What's in a name?

The Tyne Bridge
(Picture: Jeremy Keith 2011 CC BY)

Geordie. A diminutive of George. One possibility is that this name became associated with the people of Newcastle because, unlike others in the North East, they supported George I and then George II in the Jacobite Risings of 1715 and 1745. Another explanation is that George was a common and therefore stereotypical name among North East colliery workers, or a nickname they acquired specifically through their use of George Stephenson's safety-lamp, which then came to be applied generally to the people of Tyneside, as the focal point of the mining industry in the region.

Mackem or Makem. This is often linked to shipbuilding, with the phrase 'makem and takem' being seen for example as a reference to the disparaging idea that while workers in Sunderland would make ships, they would then need to be taken to Tyneside for the skilled tasks involved in fitting out and finishing them. Alternatively, it may have arisen simply as a characterization of the distinctive pronunciation of make that distinguishes Wearside from other parts of the North East.

The Wear Bridge
(Picture: Matt Wilson 2006 CC BY)

Pit-Yacker. A term that was applied to the people of the mining villages of Northumberland and Durham. The origin of yacker is obscure, with suggestions that it refers to a manual worker as someone who has to hack or thrash (yark). More tentative is the possibility that it is associated with yack meaning 'talk' or 'chatter', and therefore describes the jargon of the miners and by extension the dialect of their communities, which was also called pitmatic.

Colliery Wagons at Beamish Museum
(Picture: Sarah Charlesworth 2002 CC BY-SA)

Sandhaven Beach, South Shields
(Picture: Michael Smith 2005 CC BY)

Sandancer or Sand-dancer. This name for the people of South Shields could be a straightforward reference to their position on the coast, at the mouth of the Tyne. Another suggestion, which is in keeping with the pejorative views that seem to be a common motivation in the initial development of these regional nicknames, is that it began as a comment on the relatively large number of people from Arabian and Asian countries who settled in the town as early as the beginning of the twentieth century.

Smoggie or Smoggy. This refers to people from Middlesbrough, and sometimes Teesside more generally. It is an allusion to the pollution that supposedly emanates from the area's industrial works, and especially the chemical plants that were established in the early twentieth century. As with some other regional nicknames (e.g. Mackem) it evidently became popular as a reference to local football supporters, and may even have been coined as an insult by rival supporters, before being adopted by the Middlesbrough fans themselves.

Infinity Bridge, Stockton
(Picture: Mrs Logic 2011 CC BY)


Beal, Joan C. (1993) 'The Grammar of Tyneside and Northumbrian English', in James Milroy and Lesley Milroy (eds.) Real English: the Grammar of English Dialects in the British Isles. London: Longman, 187-213.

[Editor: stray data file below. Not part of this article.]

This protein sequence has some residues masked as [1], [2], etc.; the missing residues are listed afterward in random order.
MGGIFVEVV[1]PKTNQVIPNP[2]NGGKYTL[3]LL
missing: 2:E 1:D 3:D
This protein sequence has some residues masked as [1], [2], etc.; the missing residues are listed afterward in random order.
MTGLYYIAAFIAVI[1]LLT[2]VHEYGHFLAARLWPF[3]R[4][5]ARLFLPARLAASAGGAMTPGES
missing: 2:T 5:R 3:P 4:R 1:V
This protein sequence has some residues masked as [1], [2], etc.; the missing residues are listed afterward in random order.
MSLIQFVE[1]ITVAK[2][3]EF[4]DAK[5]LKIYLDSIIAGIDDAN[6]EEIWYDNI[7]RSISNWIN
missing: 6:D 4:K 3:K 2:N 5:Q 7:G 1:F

Beal, Joan C., Lourdes Burbano-Elizondo and Carmen Llamas (2012) Urban North Eastern English. Edinburgh: Edinburgh University Press.

Burbano-Elizondo, Lourdes (2001) Lexical Erosion and Lexical Innovation in Tyne and Wear, M.Litt. dissertation, University of Newcastle upon Tyne.

Green, Adrian and A. J. Pollard (eds) (2007) Regional Identities in North-East England, 1300-2000. Wooldridge: Boydell.

Griffiths, Bill (2011) A Dictionary of North East Dialect, 3rd edition. Alnwick: Northumbria Press.

Jones, Mark (2002) 'The origin of Definite Article Reduction in northern English dialects: evidence from dialect allomorphy', English Language and Linguistics 6: 325-345.

Miller, J. (1993) 'The Grammar of Scottish English', in James Milroy and Lesley Milroy (eds.) Real English: the Grammar of English Dialects in the British Isles. London: Longman, 99-138.

Montgomery, Chris (2006) Northern English Dialects: a Perceptual Approach, PhD thesis, University of Sheffield.

Moody, Thomas (2007) The Mid-Northumbrian Dialect (edited by Joan C. Beal and Karen P. Corrigan). Morpeth: Northumbrian Language Society.

Orton, Harold and Eugen Dieth (1962-1971) Survey of English Dialects. Leeds: Arnold.

Orton, Harold, Stuart Sanderson and John D. A. Widdowson (1978) The Linguistic Atlas of England. London: Croom Helm.

Orton, Harold and Natalia Wright (1974) A Word Geography of England. London: Seminar Press.

Pearce, Michael (2009) 'A Perceptual Dialect Map of North East England', Journal of English Linguistics 37 (2): 162-192.

Simmelbauer, Andrea (2000) The Dialect of Northumberland. A Lexical Investigation. Heidelberg: Universitätsverlag C. Winter.

Simpson, David (1999) The Millennium History of North East England. Sunderland: Leighton / The Northern Echo.

Simpson, David (2002) Northern Roots. Sunderland: Business Education Publishers.

Wales, Katie (2006) Northern English. A Social and Cultural History. Cambridge: Cambridge University Press.

Picture Sources

Map: The map is based on two outline images:
UK & Ireland map - 'NordNordWest' (2011 CC BY-SA 3.0); and North East England - 'Nilfanion' (2011 CC BY-SA 3.0).

Bamburgh Castle: Alex Brown (2009 CC BY).

River Tyne: Ian Britton (2008 CC BY-NC).

The Tyne Bridge: Jeremy Keith (2011 CC BY).

The Wear Bridge: Matt Wilson (2006 CC BY).

Beamish Colliery Wagons: Sarah Charlesworth (2002 CC BY-SA).

Sandhaven Beach, South Shields: Michael Smith (2005 CC BY).

The Infinity Bridge, Stockton: Mrs Logic (2011 CC BY 2.0).